On 22 April 2021, another truck cartel Opinion was issued by an Advocate General at the Court of Justice. This time, it concerned the case RH (name kept anonymous) v. Volvo AB, Volvo Group Trucks Central Europe GmbH, Volvo Lastvagnar AB and Volvo Group España SA (“Volvo”), which had been instituted before the Madrid Commercial Court. Acting Advocate General J. Richard de la Tour considered a question of jurisdiction put by the Commercial Court. Volvo took the position that the Madrid Commercial Court did not have jurisdiction to handle the antitrust damages case because “the place where the harmful event occurred or may occur” from Article 7(2) of Brussels I Regulation Recast was not within that Court’s district. According to Volvo, the place in question was the place where the competition arrangements for trucks were established (i.e. where the cartel agreements were made), and that was not in Spain. The claimant had asserted that the place where its registered office was located, within the district of Madrid, could also be considered as such.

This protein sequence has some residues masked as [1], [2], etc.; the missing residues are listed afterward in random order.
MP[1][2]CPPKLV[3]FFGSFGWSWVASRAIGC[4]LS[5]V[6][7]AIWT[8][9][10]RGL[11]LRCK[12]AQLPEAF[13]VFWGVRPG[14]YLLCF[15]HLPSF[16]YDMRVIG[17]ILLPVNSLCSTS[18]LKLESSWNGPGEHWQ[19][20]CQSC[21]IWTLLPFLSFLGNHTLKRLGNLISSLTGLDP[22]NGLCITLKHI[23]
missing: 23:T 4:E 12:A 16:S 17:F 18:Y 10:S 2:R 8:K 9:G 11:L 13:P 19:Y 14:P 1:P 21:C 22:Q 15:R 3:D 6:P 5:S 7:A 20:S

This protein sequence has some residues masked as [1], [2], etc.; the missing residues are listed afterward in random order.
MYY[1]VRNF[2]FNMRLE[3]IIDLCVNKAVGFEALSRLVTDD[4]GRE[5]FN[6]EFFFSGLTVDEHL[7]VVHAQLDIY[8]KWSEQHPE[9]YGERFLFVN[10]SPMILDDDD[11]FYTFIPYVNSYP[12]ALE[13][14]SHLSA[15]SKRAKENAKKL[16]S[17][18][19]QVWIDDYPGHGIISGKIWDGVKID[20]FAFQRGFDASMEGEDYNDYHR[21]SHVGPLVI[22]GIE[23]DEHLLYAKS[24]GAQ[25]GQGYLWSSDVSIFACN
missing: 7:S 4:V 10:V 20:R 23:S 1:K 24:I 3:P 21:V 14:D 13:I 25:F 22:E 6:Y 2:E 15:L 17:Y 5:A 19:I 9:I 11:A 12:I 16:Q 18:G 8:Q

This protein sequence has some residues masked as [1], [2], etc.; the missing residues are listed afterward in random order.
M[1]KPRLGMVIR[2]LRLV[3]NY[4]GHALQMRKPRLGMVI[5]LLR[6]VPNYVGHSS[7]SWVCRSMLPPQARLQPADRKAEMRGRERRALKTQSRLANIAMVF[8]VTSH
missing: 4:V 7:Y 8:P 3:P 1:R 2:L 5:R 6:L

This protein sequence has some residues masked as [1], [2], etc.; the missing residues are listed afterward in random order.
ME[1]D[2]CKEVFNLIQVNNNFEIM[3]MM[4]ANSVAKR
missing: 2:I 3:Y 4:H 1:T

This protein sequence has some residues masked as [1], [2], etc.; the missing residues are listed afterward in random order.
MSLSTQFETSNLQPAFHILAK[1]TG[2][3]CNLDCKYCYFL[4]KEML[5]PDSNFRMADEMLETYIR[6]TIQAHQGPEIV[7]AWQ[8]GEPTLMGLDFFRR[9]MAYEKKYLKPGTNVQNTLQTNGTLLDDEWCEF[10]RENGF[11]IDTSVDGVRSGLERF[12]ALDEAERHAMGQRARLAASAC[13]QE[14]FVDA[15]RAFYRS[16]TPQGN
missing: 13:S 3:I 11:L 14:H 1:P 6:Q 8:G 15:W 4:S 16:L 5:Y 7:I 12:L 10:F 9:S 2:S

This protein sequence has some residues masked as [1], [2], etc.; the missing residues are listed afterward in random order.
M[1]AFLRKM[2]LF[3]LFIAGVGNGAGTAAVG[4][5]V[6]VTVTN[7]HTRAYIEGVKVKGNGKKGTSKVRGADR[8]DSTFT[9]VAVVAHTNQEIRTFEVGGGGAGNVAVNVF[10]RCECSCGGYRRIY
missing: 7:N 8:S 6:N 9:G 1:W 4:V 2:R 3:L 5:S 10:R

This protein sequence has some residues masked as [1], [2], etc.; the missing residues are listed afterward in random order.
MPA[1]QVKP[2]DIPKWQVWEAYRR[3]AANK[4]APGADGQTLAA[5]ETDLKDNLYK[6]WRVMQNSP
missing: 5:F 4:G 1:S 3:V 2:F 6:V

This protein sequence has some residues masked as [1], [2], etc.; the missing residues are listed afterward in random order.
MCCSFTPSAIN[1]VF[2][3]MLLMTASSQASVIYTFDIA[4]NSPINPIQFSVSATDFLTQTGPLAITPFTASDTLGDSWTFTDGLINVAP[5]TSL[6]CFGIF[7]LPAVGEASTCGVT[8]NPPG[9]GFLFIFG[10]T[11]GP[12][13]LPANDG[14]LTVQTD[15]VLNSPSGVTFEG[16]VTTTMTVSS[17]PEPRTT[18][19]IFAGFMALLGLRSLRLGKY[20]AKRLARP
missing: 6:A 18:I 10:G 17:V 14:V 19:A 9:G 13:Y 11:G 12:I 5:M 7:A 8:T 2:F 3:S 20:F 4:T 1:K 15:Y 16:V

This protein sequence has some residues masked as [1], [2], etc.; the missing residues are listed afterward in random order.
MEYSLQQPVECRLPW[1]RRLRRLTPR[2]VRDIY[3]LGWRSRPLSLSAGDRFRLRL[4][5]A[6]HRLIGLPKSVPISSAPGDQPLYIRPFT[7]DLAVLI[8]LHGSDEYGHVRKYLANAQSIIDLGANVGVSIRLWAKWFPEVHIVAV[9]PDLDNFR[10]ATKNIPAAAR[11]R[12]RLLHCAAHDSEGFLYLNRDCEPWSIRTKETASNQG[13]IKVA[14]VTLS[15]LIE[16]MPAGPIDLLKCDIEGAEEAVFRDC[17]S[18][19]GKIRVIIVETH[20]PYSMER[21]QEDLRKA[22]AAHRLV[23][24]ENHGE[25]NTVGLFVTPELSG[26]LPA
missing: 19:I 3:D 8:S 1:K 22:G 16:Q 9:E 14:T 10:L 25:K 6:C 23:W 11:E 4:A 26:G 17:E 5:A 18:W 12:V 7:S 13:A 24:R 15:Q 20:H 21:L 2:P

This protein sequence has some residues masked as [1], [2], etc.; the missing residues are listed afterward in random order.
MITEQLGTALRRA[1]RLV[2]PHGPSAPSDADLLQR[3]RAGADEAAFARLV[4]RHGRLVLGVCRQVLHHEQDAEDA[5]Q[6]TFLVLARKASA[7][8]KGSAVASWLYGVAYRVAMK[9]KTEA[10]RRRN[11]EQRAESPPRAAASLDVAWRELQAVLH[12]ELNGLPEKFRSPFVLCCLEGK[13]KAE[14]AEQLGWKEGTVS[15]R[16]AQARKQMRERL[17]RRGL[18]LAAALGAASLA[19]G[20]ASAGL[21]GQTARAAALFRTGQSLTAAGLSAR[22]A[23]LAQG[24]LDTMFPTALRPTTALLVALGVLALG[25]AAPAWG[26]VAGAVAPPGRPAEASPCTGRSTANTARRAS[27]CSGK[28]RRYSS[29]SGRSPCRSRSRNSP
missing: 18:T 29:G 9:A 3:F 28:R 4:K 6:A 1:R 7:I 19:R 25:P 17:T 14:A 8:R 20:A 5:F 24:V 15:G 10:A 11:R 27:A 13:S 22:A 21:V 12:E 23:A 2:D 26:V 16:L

The Advocate General concluded that the place where the affected market is located falls under Article 7(2) of Brussels I Regulation Recast. In addition, the Advocate General concluded that the place where the injured party’s registered office is located may also fall under Article 7(2), because this interpretation fosters effective legal protection under competition law. Otherwise, a company that had purchased trucks in various Member States would have to initiate (the same) antitrust damages proceedings in those various States, which would hardly be efficient. The Advocate General did emphasise, however, that Member States are free to give certain courts exclusive jurisdiction to hear antitrust damages cases.
 Advocate General J. Richard de la Tour, 22 April 2021, case C-30/20.
 Regulation (EU) No 1215/2012 of the European Parliament and of the council of 12 December 2012 on jurisdiction and the recognition and enforcement of judgments in civil and commercial matters.